Dark circles Under Eyes: causes, Remedies

When you observe that the under-eye area resembles a smokey eye, it could be due to dark circles. Doing an all-nighter to catch up on the most recent Netflix release may be an explanation, but it’s far from the sole reason that dark circles appear.

Eliminating or reducing dark circles requires an individual approach that may be a challenge. The good news is that there are many home remedies as well as skin care products and medical treatments to fight those under-eye circles that are so annoying.

What can cause deep dark circles around the eyelids?

Dark circles may occur as they develop when the blood vessels begin to weaken that they break which causes discoloration in the upper two layers of the skin. They could also be the result of inadequate blood flow (less oxygenated blood, which results in the appearance of a dark blue streak).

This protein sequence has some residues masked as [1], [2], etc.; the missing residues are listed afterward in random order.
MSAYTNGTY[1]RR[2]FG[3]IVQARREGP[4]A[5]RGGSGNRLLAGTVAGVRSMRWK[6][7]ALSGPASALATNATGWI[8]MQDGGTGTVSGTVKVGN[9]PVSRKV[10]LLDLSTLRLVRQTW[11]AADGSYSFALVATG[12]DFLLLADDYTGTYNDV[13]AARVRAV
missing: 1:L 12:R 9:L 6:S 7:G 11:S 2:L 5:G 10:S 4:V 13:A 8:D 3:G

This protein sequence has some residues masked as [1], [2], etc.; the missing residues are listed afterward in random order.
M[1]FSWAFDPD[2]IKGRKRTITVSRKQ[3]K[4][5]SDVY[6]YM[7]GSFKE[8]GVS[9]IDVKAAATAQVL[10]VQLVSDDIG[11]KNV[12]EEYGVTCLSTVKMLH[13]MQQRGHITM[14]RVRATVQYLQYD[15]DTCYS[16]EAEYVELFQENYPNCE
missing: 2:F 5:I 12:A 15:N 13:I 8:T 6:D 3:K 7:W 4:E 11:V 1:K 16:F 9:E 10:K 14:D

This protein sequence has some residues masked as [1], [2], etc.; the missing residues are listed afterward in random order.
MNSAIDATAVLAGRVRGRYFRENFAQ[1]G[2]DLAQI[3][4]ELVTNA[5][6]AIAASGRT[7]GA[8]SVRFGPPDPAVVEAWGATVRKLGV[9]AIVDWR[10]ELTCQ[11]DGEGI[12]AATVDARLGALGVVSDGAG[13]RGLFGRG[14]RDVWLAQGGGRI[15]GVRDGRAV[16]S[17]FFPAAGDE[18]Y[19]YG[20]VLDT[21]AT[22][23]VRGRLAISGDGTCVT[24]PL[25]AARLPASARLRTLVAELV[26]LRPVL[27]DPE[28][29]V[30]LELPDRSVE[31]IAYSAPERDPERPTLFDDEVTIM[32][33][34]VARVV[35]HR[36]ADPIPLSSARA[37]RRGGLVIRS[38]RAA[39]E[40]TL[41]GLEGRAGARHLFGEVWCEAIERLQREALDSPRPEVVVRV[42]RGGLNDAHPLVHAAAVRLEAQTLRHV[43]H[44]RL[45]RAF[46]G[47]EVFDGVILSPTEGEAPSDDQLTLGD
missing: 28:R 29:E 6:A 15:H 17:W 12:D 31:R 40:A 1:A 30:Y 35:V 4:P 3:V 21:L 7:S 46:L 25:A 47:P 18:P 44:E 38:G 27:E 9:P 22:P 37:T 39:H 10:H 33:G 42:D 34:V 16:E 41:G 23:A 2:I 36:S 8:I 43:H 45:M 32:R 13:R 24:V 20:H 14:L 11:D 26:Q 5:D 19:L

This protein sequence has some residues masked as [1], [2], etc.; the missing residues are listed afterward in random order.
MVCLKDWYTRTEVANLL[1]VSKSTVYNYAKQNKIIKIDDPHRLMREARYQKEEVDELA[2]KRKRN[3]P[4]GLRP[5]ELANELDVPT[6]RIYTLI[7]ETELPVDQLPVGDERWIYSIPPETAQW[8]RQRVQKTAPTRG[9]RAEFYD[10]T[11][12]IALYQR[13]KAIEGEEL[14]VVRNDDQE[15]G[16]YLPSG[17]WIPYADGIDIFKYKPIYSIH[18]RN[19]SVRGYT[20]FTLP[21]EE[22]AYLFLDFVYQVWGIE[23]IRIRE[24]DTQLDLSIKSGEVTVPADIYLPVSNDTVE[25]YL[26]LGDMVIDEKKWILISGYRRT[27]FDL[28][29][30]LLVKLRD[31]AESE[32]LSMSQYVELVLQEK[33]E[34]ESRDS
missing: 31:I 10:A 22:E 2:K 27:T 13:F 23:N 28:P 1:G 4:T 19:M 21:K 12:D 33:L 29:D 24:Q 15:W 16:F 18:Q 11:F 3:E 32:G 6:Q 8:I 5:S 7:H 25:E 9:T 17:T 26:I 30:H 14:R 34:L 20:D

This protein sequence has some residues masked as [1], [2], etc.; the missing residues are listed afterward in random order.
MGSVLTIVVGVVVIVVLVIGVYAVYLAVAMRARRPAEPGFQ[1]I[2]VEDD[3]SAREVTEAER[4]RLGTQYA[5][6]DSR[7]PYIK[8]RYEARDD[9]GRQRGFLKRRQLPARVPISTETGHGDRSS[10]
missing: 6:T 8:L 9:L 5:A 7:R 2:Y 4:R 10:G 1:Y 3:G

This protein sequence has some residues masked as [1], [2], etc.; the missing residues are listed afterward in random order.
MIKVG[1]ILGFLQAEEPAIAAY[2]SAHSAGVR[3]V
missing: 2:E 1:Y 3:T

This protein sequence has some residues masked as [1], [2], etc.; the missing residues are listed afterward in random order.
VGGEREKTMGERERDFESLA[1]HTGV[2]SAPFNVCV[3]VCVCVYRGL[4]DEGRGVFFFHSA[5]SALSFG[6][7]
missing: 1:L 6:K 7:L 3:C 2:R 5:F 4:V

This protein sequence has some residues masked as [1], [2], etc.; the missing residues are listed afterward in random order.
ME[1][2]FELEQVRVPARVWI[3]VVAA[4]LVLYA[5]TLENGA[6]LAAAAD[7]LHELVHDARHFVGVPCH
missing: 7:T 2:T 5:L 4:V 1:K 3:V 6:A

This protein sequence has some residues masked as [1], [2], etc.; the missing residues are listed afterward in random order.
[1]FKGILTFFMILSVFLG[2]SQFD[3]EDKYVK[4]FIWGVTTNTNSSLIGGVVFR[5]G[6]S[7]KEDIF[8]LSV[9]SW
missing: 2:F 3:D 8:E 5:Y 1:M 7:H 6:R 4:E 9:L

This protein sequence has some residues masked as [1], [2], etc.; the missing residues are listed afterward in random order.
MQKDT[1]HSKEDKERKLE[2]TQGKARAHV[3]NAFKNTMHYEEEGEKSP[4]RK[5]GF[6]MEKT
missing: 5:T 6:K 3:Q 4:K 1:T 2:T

Although some individuals may be more prone towards dark eye circles, your behavior could also be a factor in your under-eye region turning to dark. There are many variables that are involved:

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Your DNA and your health

  • Age. Older adults are more likely to develop dark circles.
  • Genetics. It’s just what your mother gave you. Your genes can cause periorbital hyperpigmentation (aka dark circles).
  • Skin tone darker. People of color are more susceptible to dark circles under the eyes.
  • Allergies that are chronic. Dark circles can be the result of swelling or dilation of blood vessels because of the an allergic response (particularly due to the hay fever). The itchy eyes may be a contributing factor too.